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UNI quarterback Bailey as athletic as it gets

It’s only mid-September, but Eastern Washington’s defenders are seeing the gamut of quarterback styles.

Two weeks ago at Washington State, the Eagles dealt with Luke Falk, an elite passer but seldom a threat to run. Last week it was dual threat Easton Stick of North Dakota State.

Now Eastern is preparing for Saturday’s home opener featuring Aaron Bailey of 10th-ranked Northern Iowa, the best running quarterback Eastern will see all year. And probably the most athletic.

Said Eastern coach Beau Baldwin, “I haven’t watched each guy (on the schedule), but I’d say right now he is (the most athletic).

“He’s strong and tough to bring down … but he can throw it.”

The Eagles know that already, having faced Bailey in a 38-35 loss last year in Cedar Falls, Iowa. Bailey got the start, going 7 of 13 for 91 yards and two touchdowns while also adding a career-high 134 yards on the ground.

Bailey, a 6-foot-2, 222-pound senior, has been inconsistent this year as the Panthers won 25-20 at FBS Iowa State in the opener but fell at home to Montana last week, 20-14.

He’s already run 45 times for a net 122 yards, but Bailey was just 16 of 37 for 194 yards and one score against the Griz. He hasn’t thrown an interception, but is completing just 48.4 percent of his passes while often going deep.

“The long passes … we didn’t complete any of them except for one,” coach Mark Farley said. “A couple of them should’ve been played better, a couple thrown a little better. Nothing is going to be perfect, but there was a way for just about every one of those balls to be completed.”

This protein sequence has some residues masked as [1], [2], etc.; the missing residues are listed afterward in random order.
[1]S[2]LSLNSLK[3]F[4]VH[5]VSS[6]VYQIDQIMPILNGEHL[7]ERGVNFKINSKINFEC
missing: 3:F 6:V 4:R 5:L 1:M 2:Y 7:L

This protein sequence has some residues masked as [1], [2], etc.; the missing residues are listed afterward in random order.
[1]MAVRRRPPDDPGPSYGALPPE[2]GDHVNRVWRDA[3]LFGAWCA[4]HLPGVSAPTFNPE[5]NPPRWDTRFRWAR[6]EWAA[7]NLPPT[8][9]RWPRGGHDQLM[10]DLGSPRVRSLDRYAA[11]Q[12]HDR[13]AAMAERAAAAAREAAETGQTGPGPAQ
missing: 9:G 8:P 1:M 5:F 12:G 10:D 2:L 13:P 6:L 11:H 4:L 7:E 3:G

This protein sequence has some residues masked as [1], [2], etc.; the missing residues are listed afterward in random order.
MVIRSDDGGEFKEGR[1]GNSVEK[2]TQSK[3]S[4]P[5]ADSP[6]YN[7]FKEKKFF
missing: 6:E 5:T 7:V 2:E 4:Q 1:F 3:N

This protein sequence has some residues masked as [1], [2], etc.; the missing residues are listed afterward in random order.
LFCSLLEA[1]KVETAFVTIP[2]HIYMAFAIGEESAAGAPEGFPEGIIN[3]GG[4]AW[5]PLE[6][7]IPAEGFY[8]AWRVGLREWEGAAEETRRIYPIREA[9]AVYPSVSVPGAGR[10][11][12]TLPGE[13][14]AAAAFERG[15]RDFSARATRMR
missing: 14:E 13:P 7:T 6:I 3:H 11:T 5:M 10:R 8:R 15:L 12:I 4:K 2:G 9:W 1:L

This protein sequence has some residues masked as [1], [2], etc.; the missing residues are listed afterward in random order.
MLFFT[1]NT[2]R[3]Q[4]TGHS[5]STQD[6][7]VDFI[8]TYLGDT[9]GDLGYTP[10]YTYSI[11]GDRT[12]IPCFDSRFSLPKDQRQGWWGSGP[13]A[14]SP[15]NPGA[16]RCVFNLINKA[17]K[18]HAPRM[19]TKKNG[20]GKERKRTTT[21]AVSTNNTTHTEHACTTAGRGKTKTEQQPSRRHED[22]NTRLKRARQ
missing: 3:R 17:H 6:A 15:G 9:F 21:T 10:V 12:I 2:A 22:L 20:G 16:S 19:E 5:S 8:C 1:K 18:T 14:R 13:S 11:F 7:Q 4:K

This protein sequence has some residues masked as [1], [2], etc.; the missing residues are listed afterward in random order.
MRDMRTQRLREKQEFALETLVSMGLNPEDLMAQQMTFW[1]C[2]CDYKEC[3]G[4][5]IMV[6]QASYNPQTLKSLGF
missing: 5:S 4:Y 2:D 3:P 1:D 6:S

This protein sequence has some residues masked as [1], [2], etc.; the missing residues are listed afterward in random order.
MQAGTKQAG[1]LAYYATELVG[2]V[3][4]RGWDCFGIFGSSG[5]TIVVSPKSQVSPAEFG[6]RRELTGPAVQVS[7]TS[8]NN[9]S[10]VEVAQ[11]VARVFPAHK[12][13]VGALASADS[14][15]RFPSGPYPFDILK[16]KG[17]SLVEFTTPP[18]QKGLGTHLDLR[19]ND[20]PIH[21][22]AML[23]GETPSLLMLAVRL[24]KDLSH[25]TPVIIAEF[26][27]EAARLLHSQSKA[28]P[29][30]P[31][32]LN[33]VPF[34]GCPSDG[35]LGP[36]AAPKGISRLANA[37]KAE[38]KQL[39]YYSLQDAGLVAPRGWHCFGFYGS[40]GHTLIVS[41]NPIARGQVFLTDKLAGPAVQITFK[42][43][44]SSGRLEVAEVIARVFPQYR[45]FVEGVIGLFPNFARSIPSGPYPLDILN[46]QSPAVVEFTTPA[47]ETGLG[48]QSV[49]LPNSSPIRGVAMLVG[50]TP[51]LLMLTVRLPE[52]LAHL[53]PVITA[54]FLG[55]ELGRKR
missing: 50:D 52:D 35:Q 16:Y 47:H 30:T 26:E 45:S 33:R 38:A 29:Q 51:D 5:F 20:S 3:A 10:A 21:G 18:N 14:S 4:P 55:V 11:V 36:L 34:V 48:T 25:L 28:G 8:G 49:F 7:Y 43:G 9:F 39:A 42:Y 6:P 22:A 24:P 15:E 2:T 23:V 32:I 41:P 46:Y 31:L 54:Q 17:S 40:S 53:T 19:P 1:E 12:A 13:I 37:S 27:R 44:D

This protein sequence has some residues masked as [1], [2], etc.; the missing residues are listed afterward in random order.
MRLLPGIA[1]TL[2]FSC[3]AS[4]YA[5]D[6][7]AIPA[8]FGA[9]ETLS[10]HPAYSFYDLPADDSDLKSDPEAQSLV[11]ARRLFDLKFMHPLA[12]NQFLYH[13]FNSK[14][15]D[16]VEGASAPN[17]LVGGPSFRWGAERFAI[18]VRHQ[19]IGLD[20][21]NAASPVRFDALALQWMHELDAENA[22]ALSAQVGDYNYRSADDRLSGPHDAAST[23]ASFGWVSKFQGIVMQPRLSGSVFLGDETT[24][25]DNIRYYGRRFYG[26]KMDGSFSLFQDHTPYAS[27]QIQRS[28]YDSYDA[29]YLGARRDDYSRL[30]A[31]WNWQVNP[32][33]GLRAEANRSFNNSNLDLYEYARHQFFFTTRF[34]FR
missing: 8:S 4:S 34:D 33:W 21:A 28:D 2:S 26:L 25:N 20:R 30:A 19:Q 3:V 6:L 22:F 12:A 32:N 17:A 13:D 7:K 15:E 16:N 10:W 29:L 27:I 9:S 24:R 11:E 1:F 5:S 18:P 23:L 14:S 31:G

Kupp a difference-maker, UNI coach says

Will Northern Iowa catch a break for a second year in a row and not get a full dose of Cooper Kupp?

Eastern’s All-American wide receiver is listed as questionable after spraining his right shoulder last week at North Dakota State, leaving UNI to guess whether he’ll see action.

“Oh, it matters,” Farley said of Kupp’s status. “He’s good. He’s a difference-maker.”

Last year at UNI, Kupp was en route to the biggest receiving game in school history. Late in the first half, he was up to nine catches for 179 yards and two touchdowns, but suffered a hip-pointer just before halftime and didn’t return.

“Then when he left the game, things changed. It does, it changes everything. He is that dynamic of a player,” Farley said.

Eagles losing the turnover battle

Through two games, Eastern is minus-2 in turnovers, an unwelcome trend that began last year when the Eagles were minus-7.

That’s worrisome, because Eastern’s won-lost record often mirrors the turnover battle; for example, the 2010 national champions were plus-13 and the 2014 squad was plus-8 en route to an unprecedented third straight Big Sky Conference title.

In eight-plus years under Baldwin, the Eagles are 41-1 when they’ve won the turnover battle, 18-5 when they’ve tied and a 15-25 when they lose.

Griz freshman finalist for ‘Academic Heisman’

Last year, Montana football senior captain and Rhodes Scholarship finalist Derek Crittenden boarded a plane for New York to attend the National Football Foundation’s William V. Campbell Trophy ceremony as a finalist for the “Academic Heisman” award.

This year, another Grizzly could get the chance to attend the same black-tie event at the famed Waldorf Astoria hotel as one of the nation’s elite academic and athletic student-athletes.

Gresch Jensen, a freshman out of Auburn, Washington, is a finalist for the 2016 NFF National High School Scholar-Athlete Awards, which will honor a student-athlete from each of the country’s five regions as the “best and the brightest for their accomplishments as athletes, scholars and citizens at the high school level.”

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